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The Boy In The Tree
"Jules, this seems like a reasonable place for a picnic," Katie, my best friend cooed. Her voice was so clear on the almost-fall afternoon. The sky was a rich blue, and the cotton clouds drifted along as the light breeze settled in on us. We set the old quilt down on the ground and plopped the picnic basket on top of it.
"This afternoon is perfect," I said, sighing with a relaxing tone. It was more than perfect; it was gorgeous. "Look at it."
Katie looked up from the sandwich she was concocting. It consisted of balogna, rice, spicy mustard, green tomatoes, dill pickles, (old, although she didn't know) mayo, and seed-encrusted bread I don't know where she got. "It's okay." She said simply.
"Just okay? Look at this!" I prodded, sitting myself down reluctantly. All I wanted to do was stand and look at the view from the top of Lorraine Hill, the best sledding hill in our small town. I took off my Sperrys and placed them gently on the quilt.
"Jules. You're a writer. And photographer. You notice everything and make it beautiful," Katie said, almost sadly. I doubt she wanted me to hear, but under her breath I heard, "I wish I could."
Looking down at my Canon Rebel draped around my neck, I silently agreed. I had a knack for that. Making things beautiful.
A few green leaves fell from the yet-to-"orange-ify" tree above us. Katie and I simuntaniously looked up.
"Weird. The green leaves are falling off instead of the orange ones." Katie said, holding the interesting sandwich to her chapped lips. "Like a parallel universe or something."
"What if?..." I began.
"Don't start," Katie said playfully, but I knew she meant it. I bet if I were friends with a person like me, I'd get sick of "what-ifs" and daydreaming.
Again, green leaves fell.
"A squirrel maybe?" Guessed Katie.
"A monster?" I added. She rolled her eyes.
Katie bit into her concotion and her face turned sour. "Uhg, I knew I forgot something." She turned to me. "I forgot the apples. I can't eat this sandwich without the apple slices between the balogna and green tomatoes. Would it bother you if I went back, just to get them?"
Inside, I did care. But she'd be ticked if her sandwich didn't have everything it needed. "Yeah, sure. Just hurry."
She ran down the hill, leaving her disgusting creation on the blanket. It smelled really, really bad. Against my common sense, I pulled off a portion of it and placed it on my innocent tongue.
Suddenly I spat it out, tasting the mixture of every weird thing she put in it. Just then, more green leaves dropped.
"Okay," I murmured quietly, "I'm checking this out." I propped myself up and stood, stretching as I put on my Sperrys.
The tree shook, and with each step my fear grew. Raccoons? In the day time? Nah.
Suddenly the head of a guy, probably my age, swung down and smiled at me.
I screamed and jumped back, scared to death.
"Hey, chill," he said in a calm and collected voice. He flipped around a branch and down to the green grass. He wore bootcuts and a green polo that matched the grass' shade. His Pumas were scratched and dirty, showing the ware-and-tear they had been through. A thousand stories lay behind them, probably. He had tired but kind greyish-green eyes, and strawberry blonde hair that swept against his face on one side and away from it on the other.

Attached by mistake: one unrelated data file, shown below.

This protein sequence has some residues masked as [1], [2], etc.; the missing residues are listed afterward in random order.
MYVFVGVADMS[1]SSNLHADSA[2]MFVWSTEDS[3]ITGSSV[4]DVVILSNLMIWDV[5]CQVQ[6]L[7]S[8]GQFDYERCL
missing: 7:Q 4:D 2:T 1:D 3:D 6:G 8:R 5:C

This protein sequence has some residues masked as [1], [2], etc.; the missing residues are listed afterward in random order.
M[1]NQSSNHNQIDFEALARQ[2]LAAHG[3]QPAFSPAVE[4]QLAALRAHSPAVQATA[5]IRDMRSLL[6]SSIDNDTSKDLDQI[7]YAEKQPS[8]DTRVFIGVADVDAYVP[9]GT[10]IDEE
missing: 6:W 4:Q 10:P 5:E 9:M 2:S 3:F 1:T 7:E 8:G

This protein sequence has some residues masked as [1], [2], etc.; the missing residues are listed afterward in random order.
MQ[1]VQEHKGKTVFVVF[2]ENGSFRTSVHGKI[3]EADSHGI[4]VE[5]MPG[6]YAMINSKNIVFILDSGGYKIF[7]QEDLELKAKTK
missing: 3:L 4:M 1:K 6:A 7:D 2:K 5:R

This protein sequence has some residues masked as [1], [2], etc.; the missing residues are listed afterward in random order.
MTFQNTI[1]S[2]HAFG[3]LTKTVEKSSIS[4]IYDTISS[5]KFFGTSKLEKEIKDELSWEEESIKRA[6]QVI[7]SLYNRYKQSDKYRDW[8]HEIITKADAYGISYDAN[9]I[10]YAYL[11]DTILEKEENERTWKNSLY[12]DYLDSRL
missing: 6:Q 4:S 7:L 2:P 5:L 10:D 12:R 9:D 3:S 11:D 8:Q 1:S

"Stalker," I hissed to him.
"Nah. I was just up in the tree when you guys came. Thought it might be weird to have me climb down in the middle of your meal there." He said, smiling and showing his straight smile.
"Well great job doing it discreetly," I said sarcastically, fiddling with the key in my pocket.
I stared into his eyes for a second. Just a second. But he had me, and I was hooked.
"Have I seen you before?" I asked. I had to know.
"Yeah. Same school." He seemed to have known me. Scary, in a cute way. His dark eyebrows tilted to show an innocent side to him.
"Really?" I slid my index finger across the ridges in the key.
"Yeah. I'm Kevin, but I happen to forget your name."
"I never told you it," I said coldly.
"Yeah, but we're in the same school. I've known it before!" Secretly, I was flattered.
"That's right. And your friend--Kathryn, right?"
"Kati--" I began. But I realized it didn't matter--Kathryn was fine too. "Never mind. Yeah, it's Kathryn."
After some discussion about how some people spelled "Kathryn", we ended up on the blanket together, eating some sandwiches we'd made.
"So you like cheese in your sandwiches?" I asked, out of things to say.
He didn't seem to notice. "Yeah, I'm a cheese kind of guy." His smile never ceased to amaze me.
"I hate it. In sandwiches anyways." Great. I'd just shown disinterest in the sandwiches he liked!
"My mom's like that. Except she hates cheese in gener--" Kevin's eyes caught the gaze of Katie's reeking meal. "What is THAT?"
"Uhg. I know, it reeks!" I spat, still smiling to show I'm not always pestimistic.
However, before I knew it, he'd scarfed down the sandwich and was still alive. "Wow, that's my kind of sandwich!" he said, satisfied.
He glanced at his phone--the modern watch. "Oh, I gotta run."
I frowned. "Really? No..."
He seemed to see my frown. "Jules, I hope I can see you again."
I stared into his grey-green eyes once more. "Yeah. Me too."
He got up, stood there a minute staring at me. It looked like he was about to say something else. His mouth formed the words, "Good bye", but they never left it. He scampered down the hill, and soon came Katie.
My eyeswere glazed over. Why was I so sad he was gone?
Katie frowned and looked at her Styrofoam plate.
"Where's my sandwich?" she asked.
I smiled and stared down the hill. She'd never know.